radii in comparison with small radii. A graph showing radius transformations (from object to image) will be
steeper in the upper (rightmost) end. Conversely, barrel distortion is actually a diminished radius mapping
image) will be less steep in the upper (rightmost) end.
Chromatic aberration
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by their effect on concentric circles,
as in an archery target.
Radial distortion that depends on wavelength is called "lateral chromatic aberration" – "lateral" because
radial, "chromatic" because dependent on color (wavelength). This can cause colored fringes in high-
contrast areas in the outer parts of the image. This should not be confused with axial (longitudinal)
chromatic aberration, which causes aberrations throughout the field, particularly purple fringing.
Origin of terms
The names for these distortions come from familiar objects which are visually similar.
In barrel distortion, straight
lines bulge outwards at the
center, as in a barrel.

In pincushion distortion,
corners of squares form
elongated points, as in a
cushion.

In mustache distortion,
horizontal lines bulge up in
the center, then bend the
other way as they approach
the edge of the frame (if in
the top of the frame), as in
curly handlebar mustaches
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Software correction
[3]
can be corrected using
Brown's distortion model,
[4]
also known as the Brown–Conrady model based on earlier work by
[5]
The Brown–Conrady model corrects both for radial distortion and for tangential distortion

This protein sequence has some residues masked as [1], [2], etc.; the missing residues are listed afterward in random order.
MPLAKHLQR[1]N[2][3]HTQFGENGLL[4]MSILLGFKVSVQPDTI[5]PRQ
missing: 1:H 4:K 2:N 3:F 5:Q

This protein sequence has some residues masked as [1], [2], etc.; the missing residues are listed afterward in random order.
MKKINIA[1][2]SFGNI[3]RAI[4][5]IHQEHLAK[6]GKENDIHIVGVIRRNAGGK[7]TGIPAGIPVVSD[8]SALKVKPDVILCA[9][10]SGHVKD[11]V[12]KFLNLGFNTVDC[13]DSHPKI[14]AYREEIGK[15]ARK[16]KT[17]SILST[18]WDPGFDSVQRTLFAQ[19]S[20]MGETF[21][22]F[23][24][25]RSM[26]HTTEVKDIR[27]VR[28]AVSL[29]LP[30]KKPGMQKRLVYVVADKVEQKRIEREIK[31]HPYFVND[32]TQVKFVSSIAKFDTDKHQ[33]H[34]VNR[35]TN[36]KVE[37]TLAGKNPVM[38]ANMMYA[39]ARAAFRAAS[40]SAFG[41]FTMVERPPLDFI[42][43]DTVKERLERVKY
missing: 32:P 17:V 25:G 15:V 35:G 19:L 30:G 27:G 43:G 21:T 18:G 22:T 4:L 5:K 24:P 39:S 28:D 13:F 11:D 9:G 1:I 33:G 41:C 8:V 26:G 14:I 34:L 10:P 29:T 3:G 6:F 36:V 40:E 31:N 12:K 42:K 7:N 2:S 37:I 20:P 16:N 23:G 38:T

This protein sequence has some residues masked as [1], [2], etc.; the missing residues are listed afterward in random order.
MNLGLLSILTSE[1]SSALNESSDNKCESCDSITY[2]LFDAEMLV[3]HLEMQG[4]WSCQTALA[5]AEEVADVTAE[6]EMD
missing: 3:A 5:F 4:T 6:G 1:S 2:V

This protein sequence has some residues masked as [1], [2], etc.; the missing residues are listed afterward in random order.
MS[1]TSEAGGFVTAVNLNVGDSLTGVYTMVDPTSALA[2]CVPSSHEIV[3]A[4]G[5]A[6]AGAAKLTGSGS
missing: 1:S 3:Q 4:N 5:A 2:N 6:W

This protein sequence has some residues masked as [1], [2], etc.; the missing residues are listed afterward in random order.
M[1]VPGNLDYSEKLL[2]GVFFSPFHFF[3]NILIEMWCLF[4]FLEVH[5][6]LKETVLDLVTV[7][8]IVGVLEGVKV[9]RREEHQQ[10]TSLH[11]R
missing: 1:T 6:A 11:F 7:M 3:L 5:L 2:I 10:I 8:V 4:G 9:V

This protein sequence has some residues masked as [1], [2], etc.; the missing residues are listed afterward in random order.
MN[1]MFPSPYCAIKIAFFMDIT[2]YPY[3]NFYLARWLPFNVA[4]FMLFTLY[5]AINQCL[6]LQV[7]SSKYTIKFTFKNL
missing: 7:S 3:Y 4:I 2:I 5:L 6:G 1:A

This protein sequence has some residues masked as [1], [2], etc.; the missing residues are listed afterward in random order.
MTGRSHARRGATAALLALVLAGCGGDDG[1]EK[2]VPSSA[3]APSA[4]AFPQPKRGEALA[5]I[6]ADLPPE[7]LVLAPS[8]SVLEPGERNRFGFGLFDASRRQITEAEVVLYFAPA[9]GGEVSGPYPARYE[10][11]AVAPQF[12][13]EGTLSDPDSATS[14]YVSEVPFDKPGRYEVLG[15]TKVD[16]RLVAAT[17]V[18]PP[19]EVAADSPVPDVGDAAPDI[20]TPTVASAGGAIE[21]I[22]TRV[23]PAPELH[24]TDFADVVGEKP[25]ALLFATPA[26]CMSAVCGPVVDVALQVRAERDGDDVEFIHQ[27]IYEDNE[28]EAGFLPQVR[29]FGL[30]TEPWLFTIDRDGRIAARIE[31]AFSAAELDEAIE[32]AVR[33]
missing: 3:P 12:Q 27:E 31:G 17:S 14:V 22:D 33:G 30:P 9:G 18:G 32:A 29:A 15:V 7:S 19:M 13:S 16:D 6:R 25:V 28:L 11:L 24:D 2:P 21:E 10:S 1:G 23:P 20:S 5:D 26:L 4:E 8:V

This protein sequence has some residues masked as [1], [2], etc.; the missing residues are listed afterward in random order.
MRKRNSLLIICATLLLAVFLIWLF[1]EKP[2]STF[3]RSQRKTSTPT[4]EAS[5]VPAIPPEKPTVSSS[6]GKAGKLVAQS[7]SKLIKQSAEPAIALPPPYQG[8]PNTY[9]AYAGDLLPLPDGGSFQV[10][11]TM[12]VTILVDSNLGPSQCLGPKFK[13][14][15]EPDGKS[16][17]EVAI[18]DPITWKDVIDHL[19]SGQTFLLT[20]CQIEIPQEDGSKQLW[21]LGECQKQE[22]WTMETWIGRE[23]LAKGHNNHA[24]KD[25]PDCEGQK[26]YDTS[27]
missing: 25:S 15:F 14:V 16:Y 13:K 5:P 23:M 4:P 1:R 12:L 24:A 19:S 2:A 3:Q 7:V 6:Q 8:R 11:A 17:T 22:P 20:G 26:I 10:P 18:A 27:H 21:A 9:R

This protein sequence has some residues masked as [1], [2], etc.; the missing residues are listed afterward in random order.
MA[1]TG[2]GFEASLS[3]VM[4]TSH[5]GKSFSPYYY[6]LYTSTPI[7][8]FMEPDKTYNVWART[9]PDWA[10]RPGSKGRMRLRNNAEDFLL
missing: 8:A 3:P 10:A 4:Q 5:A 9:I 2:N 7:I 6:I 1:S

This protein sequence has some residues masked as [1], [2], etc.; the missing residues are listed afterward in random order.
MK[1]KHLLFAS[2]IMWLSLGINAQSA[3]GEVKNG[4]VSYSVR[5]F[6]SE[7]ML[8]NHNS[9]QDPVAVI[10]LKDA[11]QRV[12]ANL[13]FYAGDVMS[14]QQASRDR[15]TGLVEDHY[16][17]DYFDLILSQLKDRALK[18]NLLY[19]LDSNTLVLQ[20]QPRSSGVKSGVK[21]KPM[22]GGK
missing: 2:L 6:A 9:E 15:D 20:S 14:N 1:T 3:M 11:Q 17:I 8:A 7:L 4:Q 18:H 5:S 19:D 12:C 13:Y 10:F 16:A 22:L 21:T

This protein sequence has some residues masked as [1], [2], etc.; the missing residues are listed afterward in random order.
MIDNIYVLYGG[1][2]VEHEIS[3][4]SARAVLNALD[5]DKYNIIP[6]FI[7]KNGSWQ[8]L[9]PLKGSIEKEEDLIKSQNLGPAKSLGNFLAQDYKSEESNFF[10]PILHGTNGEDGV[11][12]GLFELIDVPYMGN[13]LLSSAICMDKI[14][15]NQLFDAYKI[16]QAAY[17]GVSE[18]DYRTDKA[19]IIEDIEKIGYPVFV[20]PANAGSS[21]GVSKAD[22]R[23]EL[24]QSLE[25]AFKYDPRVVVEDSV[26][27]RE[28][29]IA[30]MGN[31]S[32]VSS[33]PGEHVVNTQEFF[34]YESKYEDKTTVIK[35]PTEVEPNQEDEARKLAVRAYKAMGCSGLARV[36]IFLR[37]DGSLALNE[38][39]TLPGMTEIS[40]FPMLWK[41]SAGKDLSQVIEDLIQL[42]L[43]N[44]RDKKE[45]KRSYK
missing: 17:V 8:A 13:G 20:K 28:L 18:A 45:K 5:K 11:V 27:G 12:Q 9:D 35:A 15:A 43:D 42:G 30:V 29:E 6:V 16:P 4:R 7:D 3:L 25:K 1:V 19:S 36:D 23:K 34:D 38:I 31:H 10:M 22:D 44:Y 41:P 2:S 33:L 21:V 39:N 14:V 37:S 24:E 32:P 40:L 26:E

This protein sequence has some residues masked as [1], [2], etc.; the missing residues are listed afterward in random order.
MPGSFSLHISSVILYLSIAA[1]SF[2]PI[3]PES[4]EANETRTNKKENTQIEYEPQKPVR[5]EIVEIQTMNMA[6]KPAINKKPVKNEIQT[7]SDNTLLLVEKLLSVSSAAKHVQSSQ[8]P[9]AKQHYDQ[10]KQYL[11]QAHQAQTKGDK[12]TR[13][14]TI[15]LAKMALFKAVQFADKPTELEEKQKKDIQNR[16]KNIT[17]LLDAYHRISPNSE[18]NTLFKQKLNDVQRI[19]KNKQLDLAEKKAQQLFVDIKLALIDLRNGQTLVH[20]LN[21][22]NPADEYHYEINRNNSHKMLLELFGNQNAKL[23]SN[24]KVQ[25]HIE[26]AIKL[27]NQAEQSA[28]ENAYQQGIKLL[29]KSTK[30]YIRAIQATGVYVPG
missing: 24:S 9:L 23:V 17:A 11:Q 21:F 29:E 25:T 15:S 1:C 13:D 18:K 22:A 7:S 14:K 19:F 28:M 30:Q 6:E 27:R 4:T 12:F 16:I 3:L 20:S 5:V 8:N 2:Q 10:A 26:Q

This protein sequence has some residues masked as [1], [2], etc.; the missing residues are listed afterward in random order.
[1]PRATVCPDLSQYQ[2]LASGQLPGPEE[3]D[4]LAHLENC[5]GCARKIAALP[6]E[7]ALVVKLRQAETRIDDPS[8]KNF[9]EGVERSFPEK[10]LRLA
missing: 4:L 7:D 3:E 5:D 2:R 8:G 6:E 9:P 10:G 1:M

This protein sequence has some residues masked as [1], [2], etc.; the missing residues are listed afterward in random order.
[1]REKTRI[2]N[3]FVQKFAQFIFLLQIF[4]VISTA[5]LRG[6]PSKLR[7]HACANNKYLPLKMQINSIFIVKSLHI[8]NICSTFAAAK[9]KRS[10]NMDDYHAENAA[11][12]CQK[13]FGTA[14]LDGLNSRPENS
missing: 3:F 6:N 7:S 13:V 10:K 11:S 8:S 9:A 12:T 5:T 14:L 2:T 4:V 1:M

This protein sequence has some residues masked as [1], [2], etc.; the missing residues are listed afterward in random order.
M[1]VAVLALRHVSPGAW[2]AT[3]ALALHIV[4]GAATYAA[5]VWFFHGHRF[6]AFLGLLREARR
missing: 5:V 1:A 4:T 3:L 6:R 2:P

caused by physical elements in a lens not being perfectly aligned. The latter is also known as decentering
distortion. See Zhang
[6]
where:
= distorted image point as projected on image plane using specified lens,
= undistorted image point as projected by an ideal pin-hole camera,
= distortion center (assumed to be the principal point),
= tangential distortion coefficient,
= , and
= an infinite series.
Barrel distortion typically will have a negative term for whereas pincushion distortion will have a
positive value. Moustache distortion will have a non-monotonic radial geometric series where for some
the sequence will change sign.
Software can correct those distortions by warping the image with a reverse distortion. This involves
determining which distorted pixel corresponds to each undistorted pixel, which is non-trivial due to the
non-linearity of the distortion equation.
[3]
Lateral chromatic aberration (purple/green fringing) can be
significantly reduced by applying such warping for red, green and blue separately.
An alternative method iteratively computes the undistorted pixel position.
[7]
Calibrated
Calibrated systems work from a table of lens/camera transfer functions:
Adobe Photoshop Lightroom and Photoshop CS5 can correct complex distortion.
PTlens is a Photoshop plugin or standalone application which corrects complex distortion. It not only
corrects for linear distortion, but also second degree and higher nonlinear components.
[8]
Lensfun (http://lensfun.berlios.de/) is a free to use database and library for correcting lens
distortion.
[9]
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DxO Labs' Optics Pro can correct complex distortion, and takes into account the focus distance.
proDAD Defishr includes an Unwarp-tool and a Calibrator-tool. Due to the distortion of a
checkerboard pattern, the necessary unwrap is calculated.
The Micro Four Thirds system cameras and lenses perform automatic distortion correction using
correction parameters that are stored in each lens's firmware, and are applied automatically by the
camera and RAW converter software. The optics of most of these lenses feature substantially more
distortion than their counterparts in systems that don't offer such automatic corrections, but the
software-corrected final images show noticeably less distortion than competing designs.
[10]
Manual
Manual systems allow manual adjustment of distortion parameters:
Photoshop CS2 and Photoshop Elements (from version 5) include a manual Lens Correction filter for
simple (pincushion/barrel) distortion
Corel Paint Shop Pro Photo include a manual Lens Distortion effect for simple (barrel, fisheye,